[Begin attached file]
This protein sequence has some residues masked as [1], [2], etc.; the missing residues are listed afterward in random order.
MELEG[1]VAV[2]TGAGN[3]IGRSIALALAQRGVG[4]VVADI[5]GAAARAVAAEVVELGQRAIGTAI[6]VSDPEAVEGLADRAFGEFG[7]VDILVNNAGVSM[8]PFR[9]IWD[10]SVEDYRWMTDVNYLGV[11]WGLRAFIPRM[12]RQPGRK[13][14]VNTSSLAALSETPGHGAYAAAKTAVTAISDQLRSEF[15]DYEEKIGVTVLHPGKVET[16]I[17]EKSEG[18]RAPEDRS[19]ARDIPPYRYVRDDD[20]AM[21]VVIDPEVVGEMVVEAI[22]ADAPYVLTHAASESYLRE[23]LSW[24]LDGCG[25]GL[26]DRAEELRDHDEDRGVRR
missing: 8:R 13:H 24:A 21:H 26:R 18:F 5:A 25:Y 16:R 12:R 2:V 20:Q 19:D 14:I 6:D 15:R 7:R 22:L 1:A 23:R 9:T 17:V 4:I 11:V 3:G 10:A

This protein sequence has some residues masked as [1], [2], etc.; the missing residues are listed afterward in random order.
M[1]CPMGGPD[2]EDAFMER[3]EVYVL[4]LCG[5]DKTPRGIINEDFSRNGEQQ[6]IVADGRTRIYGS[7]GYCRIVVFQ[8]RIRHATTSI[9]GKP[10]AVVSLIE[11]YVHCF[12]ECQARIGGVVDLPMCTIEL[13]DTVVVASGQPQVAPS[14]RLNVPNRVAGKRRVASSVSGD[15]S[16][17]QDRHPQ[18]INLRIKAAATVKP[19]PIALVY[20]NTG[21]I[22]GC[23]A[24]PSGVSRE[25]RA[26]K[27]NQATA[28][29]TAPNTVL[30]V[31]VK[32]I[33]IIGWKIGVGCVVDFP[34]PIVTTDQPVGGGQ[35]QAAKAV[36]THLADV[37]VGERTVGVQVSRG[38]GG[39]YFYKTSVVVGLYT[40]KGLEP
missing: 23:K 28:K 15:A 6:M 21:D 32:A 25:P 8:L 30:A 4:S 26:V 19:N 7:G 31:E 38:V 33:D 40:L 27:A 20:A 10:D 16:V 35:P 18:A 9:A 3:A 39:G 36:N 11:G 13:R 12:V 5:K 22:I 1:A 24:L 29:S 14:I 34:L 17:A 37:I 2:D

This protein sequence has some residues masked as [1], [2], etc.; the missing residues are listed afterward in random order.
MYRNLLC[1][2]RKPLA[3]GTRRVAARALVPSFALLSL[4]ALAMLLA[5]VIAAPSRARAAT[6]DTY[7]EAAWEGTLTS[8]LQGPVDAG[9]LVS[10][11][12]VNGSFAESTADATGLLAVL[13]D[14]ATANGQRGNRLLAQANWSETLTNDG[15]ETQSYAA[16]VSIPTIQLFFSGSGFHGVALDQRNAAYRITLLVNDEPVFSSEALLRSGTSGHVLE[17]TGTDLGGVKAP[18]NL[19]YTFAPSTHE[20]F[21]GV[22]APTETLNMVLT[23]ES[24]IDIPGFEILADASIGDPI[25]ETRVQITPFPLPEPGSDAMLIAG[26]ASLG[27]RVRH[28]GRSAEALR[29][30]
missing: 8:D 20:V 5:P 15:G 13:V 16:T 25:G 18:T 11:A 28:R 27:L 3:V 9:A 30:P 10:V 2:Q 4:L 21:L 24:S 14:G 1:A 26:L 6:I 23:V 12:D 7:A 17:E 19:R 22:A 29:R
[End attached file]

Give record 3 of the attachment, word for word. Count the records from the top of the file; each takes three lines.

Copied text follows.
This protein sequence has some residues masked as [1], [2], etc.; the missing residues are listed afterward in random order.
MYRNLLC[1][2]RKPLA[3]GTRRVAARALVPSFALLSL[4]ALAMLLA[5]VIAAPSRARAAT[6]DTY[7]EAAWEGTLTS[8]LQGPVDAG[9]LVS[10][11][12]VNGSFAESTADATGLLAVL[13]D[14]ATANGQRGNRLLAQANWSETLTNDG[15]ETQSYAA[16]VSIPTIQLFFSGSGFHGVALDQRNAAYRITLLVNDEPVFSSEALLRSGTSGHVLE[17]TGTDLGGVKAP[18]NL[19]YTFAPSTHE[20]F[21]GV[22]APTETLNMVLT[23]ES[24]IDIPGFEILADASIGDPI[25]ETRVQITPFPLPEPGSDAMLIAG[26]ASLG[27]RVRH[28]GRSAEALR[29][30]
missing: 8:D 20:V 5:P 15:G 13:V 16:T 25:G 18:T 11:A 28:R 27:L 3:V 9:A 30:P 10:V 2:Q 4:L 21:L 24:S 14:G 1:A 26:L 6:I 23:V 12:D 7:A 17:E 19:R 22:A 29:R